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Pathol Res Pract. 2019 Mar 30. pii: S0344-0338(19)30181-5. doi: 10.1016/j.prp.2019.03.024. [Epub ahead of print]

Tissue expansion of lung bronchi due to tissue processing for histology - A comparative analysis of paraffin versus frozen sections in a pig model.

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Cardiology I, Centre for Cardiology, University Medical Centre, Johannes Gutenberg University of Mainz, Mainz, Germany.
Family Practice Dr. Wolf and Colleagues, Mainz, Germany.
Institute of Clinical and Molecular Pathology, State Hospital Horn, Horn, Austria.
Department of Diagnostic and Interventional Radiology, University Hospital Heidelberg, Im Neuenheimer Feld 110, 69120 Heidelberg, Germany; Translational Lung Research Centre Heidelberg (TLRC), German Lung Research Centre (DZL), Im Neuenheimer Feld 430, 69120 Heidelberg, Germany.
REPAIR-Lab, Institute of Pathology, University of Regensburg, Regensburg, Germany.
Institute of Pathology, University Medical Centre, Johannes Gutenberg University of Mainz, Mainz, Germany; University Medical Center, Johann Wolfgang Goethe University of Frankfurt, Frankfurt am Main, Germany.
REPAIR-Lab, Institute of Pathology, University of Regensburg, Regensburg, Germany; Central Biobank Regensburg, University and University Hospital Regensburg, Franz-Josef-Strauß Allee 11, 93053 Regensburg, Germany. Electronic address:



Tissue shrinking due to fixation and processing is well known. However, the degree of shrinking varies significantly with the tissue type as well as the processing method and is not well studied in various tissues. In daily pathological routine workflow, histological specimens from frozen and paraffin sections are performed from the same tissue. In the present study we compared the thickness of bronchus walls obtained from paraffin and frozen sections.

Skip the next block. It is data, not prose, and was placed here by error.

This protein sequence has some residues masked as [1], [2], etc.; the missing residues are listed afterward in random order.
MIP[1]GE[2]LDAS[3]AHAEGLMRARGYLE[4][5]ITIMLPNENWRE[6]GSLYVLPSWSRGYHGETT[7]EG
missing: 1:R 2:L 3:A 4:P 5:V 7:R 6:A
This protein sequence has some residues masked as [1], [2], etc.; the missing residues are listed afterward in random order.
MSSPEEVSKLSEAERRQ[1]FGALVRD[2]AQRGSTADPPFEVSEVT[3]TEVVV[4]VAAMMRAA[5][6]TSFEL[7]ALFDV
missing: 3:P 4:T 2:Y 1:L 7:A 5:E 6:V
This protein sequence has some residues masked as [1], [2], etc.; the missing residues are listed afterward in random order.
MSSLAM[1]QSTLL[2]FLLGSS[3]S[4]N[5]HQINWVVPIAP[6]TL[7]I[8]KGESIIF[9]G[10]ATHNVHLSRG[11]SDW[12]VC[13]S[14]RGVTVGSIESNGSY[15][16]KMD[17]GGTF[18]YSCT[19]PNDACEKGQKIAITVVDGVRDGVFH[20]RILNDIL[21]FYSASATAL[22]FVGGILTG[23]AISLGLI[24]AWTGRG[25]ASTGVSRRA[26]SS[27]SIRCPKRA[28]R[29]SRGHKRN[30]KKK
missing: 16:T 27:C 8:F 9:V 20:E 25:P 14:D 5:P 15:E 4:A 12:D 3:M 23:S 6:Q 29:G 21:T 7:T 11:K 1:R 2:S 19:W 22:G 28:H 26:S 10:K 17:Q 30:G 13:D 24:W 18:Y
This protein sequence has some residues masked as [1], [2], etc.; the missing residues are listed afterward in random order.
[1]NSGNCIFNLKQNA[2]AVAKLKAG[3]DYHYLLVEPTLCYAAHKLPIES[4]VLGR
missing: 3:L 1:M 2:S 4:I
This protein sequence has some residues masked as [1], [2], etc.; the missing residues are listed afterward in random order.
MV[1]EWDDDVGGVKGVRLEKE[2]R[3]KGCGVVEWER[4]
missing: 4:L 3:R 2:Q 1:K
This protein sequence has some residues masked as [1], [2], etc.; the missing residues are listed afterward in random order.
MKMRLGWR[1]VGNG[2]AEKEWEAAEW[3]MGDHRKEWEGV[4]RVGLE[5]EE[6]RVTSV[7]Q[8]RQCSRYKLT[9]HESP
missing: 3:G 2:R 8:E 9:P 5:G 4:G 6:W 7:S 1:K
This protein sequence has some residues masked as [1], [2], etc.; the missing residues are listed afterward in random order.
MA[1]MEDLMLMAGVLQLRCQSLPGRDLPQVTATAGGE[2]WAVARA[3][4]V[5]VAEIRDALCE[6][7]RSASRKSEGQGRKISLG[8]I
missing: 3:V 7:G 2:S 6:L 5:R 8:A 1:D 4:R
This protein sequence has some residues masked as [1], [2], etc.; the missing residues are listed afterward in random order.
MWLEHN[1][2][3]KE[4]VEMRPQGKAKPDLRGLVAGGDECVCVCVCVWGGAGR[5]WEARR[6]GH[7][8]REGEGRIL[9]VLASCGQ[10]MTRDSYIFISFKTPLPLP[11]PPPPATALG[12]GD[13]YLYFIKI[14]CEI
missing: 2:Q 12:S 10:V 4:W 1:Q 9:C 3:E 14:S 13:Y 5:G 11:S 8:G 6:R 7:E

Pig lungs were frozen in ventilated condition in liquid nitrogen and 36 bronchi were isolated after dissection. Frozen sections of 5 μm thickness were performed and the remaining tissue was fixed and embedded in paraffin after fixation in 4% formalin. Frozen and paraffin sections from the same cutting edge were analysed after haematoxylin and eosin staining by measuring the wall thickness of the bronchi using high power fields of 400-fold magnification. In each bronchus 40 measurements were implemented at different wall positions distributed over the entire wall area. Summed up, in each group 1440 wall measurements were performed in total. Statistical analysis was conducted using the Wilcoxon test and t-test as well as Pearson's correlation coefficient with a significance level at P < 0.05.


The bronchial wall thickness was significantly (p < 0.001) smaller in frozen sections (median: 0.50 mm; min: 0.37 mm; max: 0.97 mm) compared to paraffin sections (median: 0.58 mm; min: 0.35 mm; max: 1.06 mm). The median difference between paraffin and frozen sections was 0.05 mm (min: -0.11 mm; max: 0.22 mm). The wall thickness ratio of both groups was as follows: frozen/paraffin section = 0.8609, thus yielding a difference between paraffin and frozen of 13.91%. High correlation was found between wall thickness measurements on paraffin and frozen sections (R = 0.87, p < 0.001).


The bronchus wall thickness in the frozen section was 14% reduced compared to the paraffin section. In routine pathology as well as in scientific studies these results are of relevance, as airway wall thickness represents a relevant marker for pathological interpretation, especially using CT image techniques.


Frozen sections; Lung bronchi; Paraffin sections; Tissue fixation; Tissue processing; Tissue shrinking

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